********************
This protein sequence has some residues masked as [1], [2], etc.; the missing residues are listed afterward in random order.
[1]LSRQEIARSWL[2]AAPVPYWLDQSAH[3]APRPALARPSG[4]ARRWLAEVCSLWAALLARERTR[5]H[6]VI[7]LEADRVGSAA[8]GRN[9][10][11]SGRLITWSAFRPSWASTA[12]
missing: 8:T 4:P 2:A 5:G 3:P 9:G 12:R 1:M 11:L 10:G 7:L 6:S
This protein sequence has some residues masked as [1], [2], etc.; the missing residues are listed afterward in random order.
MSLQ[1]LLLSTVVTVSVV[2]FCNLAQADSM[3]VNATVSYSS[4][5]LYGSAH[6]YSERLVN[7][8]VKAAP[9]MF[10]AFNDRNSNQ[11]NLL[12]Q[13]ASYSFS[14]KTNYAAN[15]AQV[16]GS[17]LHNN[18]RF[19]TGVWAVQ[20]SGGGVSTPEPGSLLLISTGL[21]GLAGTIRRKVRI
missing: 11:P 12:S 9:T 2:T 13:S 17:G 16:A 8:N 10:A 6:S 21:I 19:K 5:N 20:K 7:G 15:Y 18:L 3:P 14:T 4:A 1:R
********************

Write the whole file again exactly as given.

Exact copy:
This protein sequence has some residues masked as [1], [2], etc.; the missing residues are listed afterward in random order.
[1]LSRQEIARSWL[2]AAPVPYWLDQSAH[3]APRPALARPSG[4]ARRWLAEVCSLWAALLARERTR[5]H[6]VI[7]LEADRVGSAA[8]GRN[9][10][11]SGRLITWSAFRPSWASTA[12]
missing: 8:T 4:P 2:A 5:G 3:P 9:G 12:R 1:M 11:L 10:G 7:L 6:S
This protein sequence has some residues masked as [1], [2], etc.; the missing residues are listed afterward in random order.
MSLQ[1]LLLSTVVTVSVV[2]FCNLAQADSM[3]VNATVSYSS[4][5]LYGSAH[6]YSERLVN[7][8]VKAAP[9]MF[10]AFNDRNSNQ[11]NLL[12]Q[13]ASYSFS[14]KTNYAAN[15]AQV[16]GS[17]LHNN[18]RF[19]TGVWAVQ[20]SGGGVSTPEPGSLLLISTGL[21]GLAGTIRRKVRI
missing: 11:P 12:S 9:T 2:T 13:S 17:G 16:A 8:N 10:A 6:S 21:I 19:K 5:N 20:K 7:G 15:Y 18:L 3:P 14:T 4:A 1:R